Lake View Academy opened its doors for the first school year in June 1967 with seven teachers including the first principal, Pastor Serafin F. Fadri. It served 141 initial students, and it offered first and second year only in its curriculum. Eventually, the third and fourth years were added to the school curriculum. In 1971, the first graduation was held.

Soon, the growing population necessitated the relocation of the school. In 1989, the school was moved to the donated lot of Dr. Arthuro Saberola Sr. that was near Lake Pinamaloy, where it is presently located.

Since it was the younger of the two academies (the other is Mindanao Mission Academy), both of which are operated by the Northern Mindanao Conference, the needs were enormous. The Union assisted financially in the surveying, processing of documents, and notarial fees of the school property. The Northern Mindanao Conference met the other needs, including the installation of the water pump and generator as well as providing cots for the dormitories, trays, forks, and spoons for the cafeteria, typewriters, adding machines, and a mimeographing machine.

Lake View Academy continued its role as a refuge for the youth. the improvement of physical facilities also continued through the aid of the students, faculty, and staff. The first concrete building was erected in 1989, and it housed the classrooms, administrative office, and a library. The school also provided the cafeteria and dormitories for students from far places. A chapel was also built through the efforts of the students and teachers as well as the assistance of generous alumni, supporters, parents, and mission and union workers.

Lake View Adventist Academy was established not only to teach sciences, but to give instruction in the great principles of God’s Word and training students to become better citizens of this world and for the world to come. The holistic development of the physical, mental, social, and most especially spiritual aspects of the student is the great aim of LVAA. In this, the philosophy, mission, and vision of the school were formulated. Marie Bingcang wrote the school song as a reflection of its mission.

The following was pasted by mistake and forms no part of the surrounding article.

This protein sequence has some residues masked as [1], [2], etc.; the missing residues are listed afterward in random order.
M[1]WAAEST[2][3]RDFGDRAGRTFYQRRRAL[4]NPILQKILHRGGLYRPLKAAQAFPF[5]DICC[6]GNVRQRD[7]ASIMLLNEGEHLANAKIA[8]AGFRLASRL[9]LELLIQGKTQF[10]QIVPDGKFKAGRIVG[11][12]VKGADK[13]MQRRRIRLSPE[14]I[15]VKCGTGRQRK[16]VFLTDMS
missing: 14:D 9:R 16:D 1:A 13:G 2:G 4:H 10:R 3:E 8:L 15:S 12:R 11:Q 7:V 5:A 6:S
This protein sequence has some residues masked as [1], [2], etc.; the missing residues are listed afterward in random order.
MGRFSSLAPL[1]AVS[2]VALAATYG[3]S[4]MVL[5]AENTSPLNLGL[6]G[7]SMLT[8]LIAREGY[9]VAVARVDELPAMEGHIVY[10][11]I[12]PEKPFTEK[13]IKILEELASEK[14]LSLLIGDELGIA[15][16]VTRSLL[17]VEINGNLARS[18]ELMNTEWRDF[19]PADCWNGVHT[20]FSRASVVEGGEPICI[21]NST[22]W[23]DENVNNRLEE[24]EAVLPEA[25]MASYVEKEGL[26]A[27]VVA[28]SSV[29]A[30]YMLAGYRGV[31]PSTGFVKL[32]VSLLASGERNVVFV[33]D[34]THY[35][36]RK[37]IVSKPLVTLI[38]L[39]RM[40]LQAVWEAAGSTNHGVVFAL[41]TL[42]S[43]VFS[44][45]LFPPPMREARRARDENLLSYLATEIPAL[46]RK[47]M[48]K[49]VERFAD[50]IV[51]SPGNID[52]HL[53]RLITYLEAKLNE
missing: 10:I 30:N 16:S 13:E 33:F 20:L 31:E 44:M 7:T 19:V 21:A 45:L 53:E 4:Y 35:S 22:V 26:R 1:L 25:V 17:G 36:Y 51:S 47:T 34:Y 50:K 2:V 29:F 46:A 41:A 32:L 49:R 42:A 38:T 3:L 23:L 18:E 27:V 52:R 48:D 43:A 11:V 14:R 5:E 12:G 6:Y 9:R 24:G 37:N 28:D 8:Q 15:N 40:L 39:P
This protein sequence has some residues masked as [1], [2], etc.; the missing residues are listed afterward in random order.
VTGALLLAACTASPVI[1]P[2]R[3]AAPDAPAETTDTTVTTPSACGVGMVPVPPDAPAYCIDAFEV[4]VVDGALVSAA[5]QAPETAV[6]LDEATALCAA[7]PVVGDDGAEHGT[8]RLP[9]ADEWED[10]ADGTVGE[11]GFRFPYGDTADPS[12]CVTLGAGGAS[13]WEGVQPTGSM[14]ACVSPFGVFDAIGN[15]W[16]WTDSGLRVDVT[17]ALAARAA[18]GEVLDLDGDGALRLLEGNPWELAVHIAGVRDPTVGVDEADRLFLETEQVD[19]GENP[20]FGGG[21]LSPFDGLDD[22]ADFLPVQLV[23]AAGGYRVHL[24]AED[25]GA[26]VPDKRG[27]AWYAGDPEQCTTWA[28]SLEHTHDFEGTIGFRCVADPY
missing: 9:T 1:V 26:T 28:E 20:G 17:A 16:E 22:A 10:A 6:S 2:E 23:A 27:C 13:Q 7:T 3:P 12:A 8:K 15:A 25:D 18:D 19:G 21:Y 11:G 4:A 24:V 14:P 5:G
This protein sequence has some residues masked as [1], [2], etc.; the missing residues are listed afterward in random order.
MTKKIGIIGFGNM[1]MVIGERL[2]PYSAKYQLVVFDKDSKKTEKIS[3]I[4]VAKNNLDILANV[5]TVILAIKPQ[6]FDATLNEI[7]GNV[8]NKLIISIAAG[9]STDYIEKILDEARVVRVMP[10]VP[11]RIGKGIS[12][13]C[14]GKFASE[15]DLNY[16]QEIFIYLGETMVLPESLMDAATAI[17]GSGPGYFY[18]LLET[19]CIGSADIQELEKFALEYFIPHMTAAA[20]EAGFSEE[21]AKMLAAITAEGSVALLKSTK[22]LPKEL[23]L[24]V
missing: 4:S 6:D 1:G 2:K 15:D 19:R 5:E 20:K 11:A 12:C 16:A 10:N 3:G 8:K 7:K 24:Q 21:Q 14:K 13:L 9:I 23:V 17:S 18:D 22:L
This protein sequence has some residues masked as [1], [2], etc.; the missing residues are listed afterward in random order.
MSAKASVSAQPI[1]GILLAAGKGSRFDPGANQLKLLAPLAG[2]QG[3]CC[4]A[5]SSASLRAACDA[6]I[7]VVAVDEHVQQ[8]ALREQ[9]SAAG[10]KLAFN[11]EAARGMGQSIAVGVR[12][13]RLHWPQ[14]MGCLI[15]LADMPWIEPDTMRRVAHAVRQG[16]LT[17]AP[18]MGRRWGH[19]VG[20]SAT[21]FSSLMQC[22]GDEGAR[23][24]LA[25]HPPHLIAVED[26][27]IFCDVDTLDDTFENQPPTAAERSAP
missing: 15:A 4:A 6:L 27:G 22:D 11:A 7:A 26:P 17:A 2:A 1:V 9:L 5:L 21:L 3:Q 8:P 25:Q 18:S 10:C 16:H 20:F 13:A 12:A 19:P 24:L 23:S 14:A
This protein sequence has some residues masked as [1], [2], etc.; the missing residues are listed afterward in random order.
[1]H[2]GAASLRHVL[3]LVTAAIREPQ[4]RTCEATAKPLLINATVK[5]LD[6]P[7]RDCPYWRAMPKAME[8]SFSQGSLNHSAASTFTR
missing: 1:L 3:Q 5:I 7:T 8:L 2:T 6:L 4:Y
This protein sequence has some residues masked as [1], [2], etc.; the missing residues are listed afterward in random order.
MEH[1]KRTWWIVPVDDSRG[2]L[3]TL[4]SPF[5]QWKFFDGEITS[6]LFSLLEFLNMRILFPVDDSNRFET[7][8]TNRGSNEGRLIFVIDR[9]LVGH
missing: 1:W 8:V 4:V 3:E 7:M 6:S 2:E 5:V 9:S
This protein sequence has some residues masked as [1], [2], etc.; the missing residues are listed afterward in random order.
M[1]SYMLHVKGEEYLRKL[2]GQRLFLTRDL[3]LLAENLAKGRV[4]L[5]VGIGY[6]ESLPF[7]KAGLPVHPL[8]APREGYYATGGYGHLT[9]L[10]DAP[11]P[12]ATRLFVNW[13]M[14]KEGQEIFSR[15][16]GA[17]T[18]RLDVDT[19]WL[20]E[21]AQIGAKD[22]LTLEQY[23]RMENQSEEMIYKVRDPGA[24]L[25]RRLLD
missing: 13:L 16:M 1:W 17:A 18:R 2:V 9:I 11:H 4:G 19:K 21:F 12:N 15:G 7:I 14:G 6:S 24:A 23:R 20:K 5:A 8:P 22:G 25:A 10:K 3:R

History of the School

The table below shows the enrollment of Lake View Academy from School Year 1967-1968 to School Year 2019-2020. The first school year (1967-1968) of the institution had the smallest number of students. A decade after the opening of the school, in School Year 1978-1979, the highest number of enrollees was marked.9

1967-1968 141
1968-1969 226
1969-1970 142
1970-1971 260
1971-1972 269
1972-1973 240
1973-1974 173
1974-1975 265
1975-1976 251
1976-1977 302
1977-1978 344
1978-1979 473
1979-1980 436
1980-1981 411
1981-1982 415
1982-1983 413
1983-1984 357
1984-1985 375
1985-1986 335
1986-1987 298
1987-1988 273
1988-1989 278
1989-1990 245
1990-1991 189
1991-1992 169
1992-1993 189
1993-1994 208
1994-1995 162
1995-1996 189
1996-1997 205
1997-1998 180
1998-1999 177
1999-2000 197
2000-2001 227
2001-2002 231
2002-2003 196
2003-2004 233
2004-2005 238
2005-2006 254
2006-2007 225
2007-2008 222
2008-2009 206
2009-2010 216
2010-2011 203
2011-2012 205
2012-2013 203
2013-2014 211
2014-2015 215
2015-2016 174
2016-2017 243
2017-2018 282
2018-2019 330
2019-2020 383

M. Racero (1967-1970), Norma Jondonero (1970-1972), Lilia H. Tiangha (1972-1977), Esther O. La Sage (1977-1984), Lilia H. Tiangha (1984-1985), Elpedio C. Moscoso (1985-1991), H. M. Saberola (1991-1992), C. C. Catolico (1992-1994), Eden B. Moscoso (1994-1995), Naomi G. Ruelan (1995-1998), Alberto Ponsica (1998-1999), and Darlene C. Dulana (2001-present) are among the registrars who have kept all the school’s record safe. 10

In 2001, with Dr. Alberto Ponsica as principal, the construction of the new administration building began. In 2013, the first story of the building was completed, housing three spacious classrooms, science laboratory, conference room, and the administrative offices--business office, registrar’s office, guidance counselor’s office, and the principal’s office. In 2016, under the administration of Pastor Romel R. Subigca and through the help of the South Philippine Union Conference, generous alumni around the globe, students, parents, faculty and staff, the construction of the second story of the building was initiated. In 2018, under the leadership of Shepard R. Abejo, the second story of the building was completed and was fully furnished, adding a spacious library, additional offices, a teachers’ lounge, and four more classrooms for the Senior High School.